June 13, 2024 | Terry Smith

Merivaara Rapido Hospital Trolley vs OpFlex Day Surgery Trolley – An Honest Comparison

There are several stretchers on the market designed for use in day surgery, and in this article, we compare the Rapido Hospital Trolley with the OpFlex Day Surgery Stretcher.

While these two products may look similar, they both have different features and positives and drawbacks. So, in this article, we attempt to provide an unbiased comparison of these products – and then leave you to make up your mind.

What is the Merivaara Rapido?

Merivaara, a Finnish company now owned by Lojer, is another professional and longstanding company that has been trading since 1901.  Again a smaller player in the UK, the Rapido is a good quality but more basic trolley when considered for day surgery.

Pros of the Rapido

  • Lightweight
  • Headrest Adjustment Range
  • Footrest Adjustment Range
  • Best Trendelenburg Angle on the market
  • Warranty


The Rapido weighs only 125kgs – much lighter than the OpFlex which weighs around 160kgs.

Headrest Adjustment Range

The Rapido has -40 to+25 degrees of headrest adjustment, which is less adjustment than the OpFlex.

Footrest Adjustment Range

The angle range is -90 to +4 degrees – so no adjustment elevation but they do drop down out of the way.

Best Trendelenburg Angle on the market

-25 to +18 degrees of adjustment mean that the Rapido has the biggest Trendelenburg range of all comparable products.  This feature will be of most benefit in laparoscopy, and in particular, cholecystectomy.


There’s a 2-year warranty as standard – and to be honest, you wouldn’t expect any less.

Cons of the Rapido

  • Hydraulic operation
  • Hook and Loop
  • Limited headrest compatibility
  • Price

Hydraulic operation

Adjusting the height of a trolley hydraulically involves repeated pumping of a foot pedal which can cause a jerky ascent for the patient.  Sometimes there’s a technical or practical reason for this (for example in a field theatre or where there is limited 240V power) – however, it’s hard to fathom why a day surgery table would not have electrical height adjustment.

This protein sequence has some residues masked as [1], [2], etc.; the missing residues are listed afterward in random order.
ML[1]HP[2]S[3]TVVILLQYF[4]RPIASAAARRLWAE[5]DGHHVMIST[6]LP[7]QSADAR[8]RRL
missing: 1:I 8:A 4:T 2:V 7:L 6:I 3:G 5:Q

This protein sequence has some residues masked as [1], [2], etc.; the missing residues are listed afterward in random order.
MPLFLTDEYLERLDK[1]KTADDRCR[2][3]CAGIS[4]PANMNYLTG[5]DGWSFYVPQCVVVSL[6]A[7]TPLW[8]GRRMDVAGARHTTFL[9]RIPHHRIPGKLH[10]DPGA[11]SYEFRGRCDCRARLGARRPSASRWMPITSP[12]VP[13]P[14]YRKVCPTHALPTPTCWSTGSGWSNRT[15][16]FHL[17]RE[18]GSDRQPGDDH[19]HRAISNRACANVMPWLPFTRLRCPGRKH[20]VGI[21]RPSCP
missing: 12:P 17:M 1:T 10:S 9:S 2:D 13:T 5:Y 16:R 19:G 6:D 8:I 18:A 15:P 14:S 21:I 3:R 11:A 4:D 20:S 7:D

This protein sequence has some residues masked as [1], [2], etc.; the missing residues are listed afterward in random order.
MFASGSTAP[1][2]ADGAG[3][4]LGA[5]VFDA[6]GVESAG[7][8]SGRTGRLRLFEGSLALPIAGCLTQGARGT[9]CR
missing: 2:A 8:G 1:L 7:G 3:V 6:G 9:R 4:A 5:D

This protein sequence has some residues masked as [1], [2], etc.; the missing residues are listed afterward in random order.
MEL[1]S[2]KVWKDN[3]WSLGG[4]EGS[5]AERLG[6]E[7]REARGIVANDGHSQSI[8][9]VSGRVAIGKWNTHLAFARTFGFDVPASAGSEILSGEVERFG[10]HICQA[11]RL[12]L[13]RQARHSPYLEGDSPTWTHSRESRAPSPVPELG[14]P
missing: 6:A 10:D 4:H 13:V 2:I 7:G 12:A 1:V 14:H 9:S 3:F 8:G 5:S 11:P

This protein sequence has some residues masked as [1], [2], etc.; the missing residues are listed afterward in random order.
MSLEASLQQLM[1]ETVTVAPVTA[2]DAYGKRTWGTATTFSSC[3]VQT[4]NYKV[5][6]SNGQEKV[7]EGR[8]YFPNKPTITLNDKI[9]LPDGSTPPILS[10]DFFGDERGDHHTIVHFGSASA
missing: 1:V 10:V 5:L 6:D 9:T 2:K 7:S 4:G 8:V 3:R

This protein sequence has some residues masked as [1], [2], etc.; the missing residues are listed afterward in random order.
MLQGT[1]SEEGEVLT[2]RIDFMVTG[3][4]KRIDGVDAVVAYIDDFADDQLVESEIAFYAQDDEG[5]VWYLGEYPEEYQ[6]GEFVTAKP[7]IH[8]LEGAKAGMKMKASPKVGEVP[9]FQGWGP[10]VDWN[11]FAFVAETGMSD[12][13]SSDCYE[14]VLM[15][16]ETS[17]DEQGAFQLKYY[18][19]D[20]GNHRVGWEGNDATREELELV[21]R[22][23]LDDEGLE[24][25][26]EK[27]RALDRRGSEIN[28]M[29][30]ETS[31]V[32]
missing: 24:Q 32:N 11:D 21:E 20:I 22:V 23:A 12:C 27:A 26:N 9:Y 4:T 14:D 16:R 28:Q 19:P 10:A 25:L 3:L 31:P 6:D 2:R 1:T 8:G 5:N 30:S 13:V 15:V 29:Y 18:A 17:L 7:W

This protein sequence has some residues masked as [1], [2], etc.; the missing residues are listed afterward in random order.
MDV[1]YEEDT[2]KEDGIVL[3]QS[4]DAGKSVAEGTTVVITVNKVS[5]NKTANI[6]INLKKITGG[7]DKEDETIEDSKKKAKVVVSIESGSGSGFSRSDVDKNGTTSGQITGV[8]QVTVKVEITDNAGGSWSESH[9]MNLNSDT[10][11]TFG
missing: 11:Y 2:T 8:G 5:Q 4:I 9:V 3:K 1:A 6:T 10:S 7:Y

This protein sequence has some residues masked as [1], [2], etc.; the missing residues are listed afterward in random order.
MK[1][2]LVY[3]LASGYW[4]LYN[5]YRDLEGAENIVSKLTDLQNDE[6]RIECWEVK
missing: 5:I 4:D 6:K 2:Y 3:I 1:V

Velcro-style Hook and Loop

Hook and Loop is a real opinion-divider – whilst it can often be easily changed, it’s fair to say that IPC staff hate it due to its unique ability to attract dirt and fluff.  With other tables and stretchers, you can opt for alternative methods of holding the mattress pieces in place – but with the Rapido, you’re stuck with it (quite literally).

Limited headrest compatibility

Some of the headrests are unique to the Rapido and it appears as if there’s not much ability to use headrests from other manufacturers.


The Rapido is not more expensive; in fact, it’s priced on a par with other products – however, there are no electric functions at all so it might be considered that you’re getting less for the same money.


What about the OpFlex?

The OpFlex is manufactured by a well-known company called FAMED, based in Poland. The model number is the SU-14. Whilst not as well known in the UK, this company is over 75 years old and their attention to quality is outstanding. The attention to detail can be noticed in areas such as the universal rails which are deburred by hand to make sure there are no sharp edges.

Pros of the OpFlex

  • Great range of accessories for different procedures
  • Kyra Stirrups – great for gynaecology/lithotomy
  • Adjustability of Backrest
  • Ability to drop Leg Section/s to -90deg
  • Leg Abduction
  • Best Lateral Side tilt angle
  • X-Ray Translucency
  • Trendelenburg Angle
  • Ability to use headrests & positioning accessories from other manufacturers
  • Warranty

Great range of accessories for different surgical procedures

It goes without saying that everyday surgery table needs a good range of quality surgical accessories.  There are over 60 standard accessories to go with the OpFlex.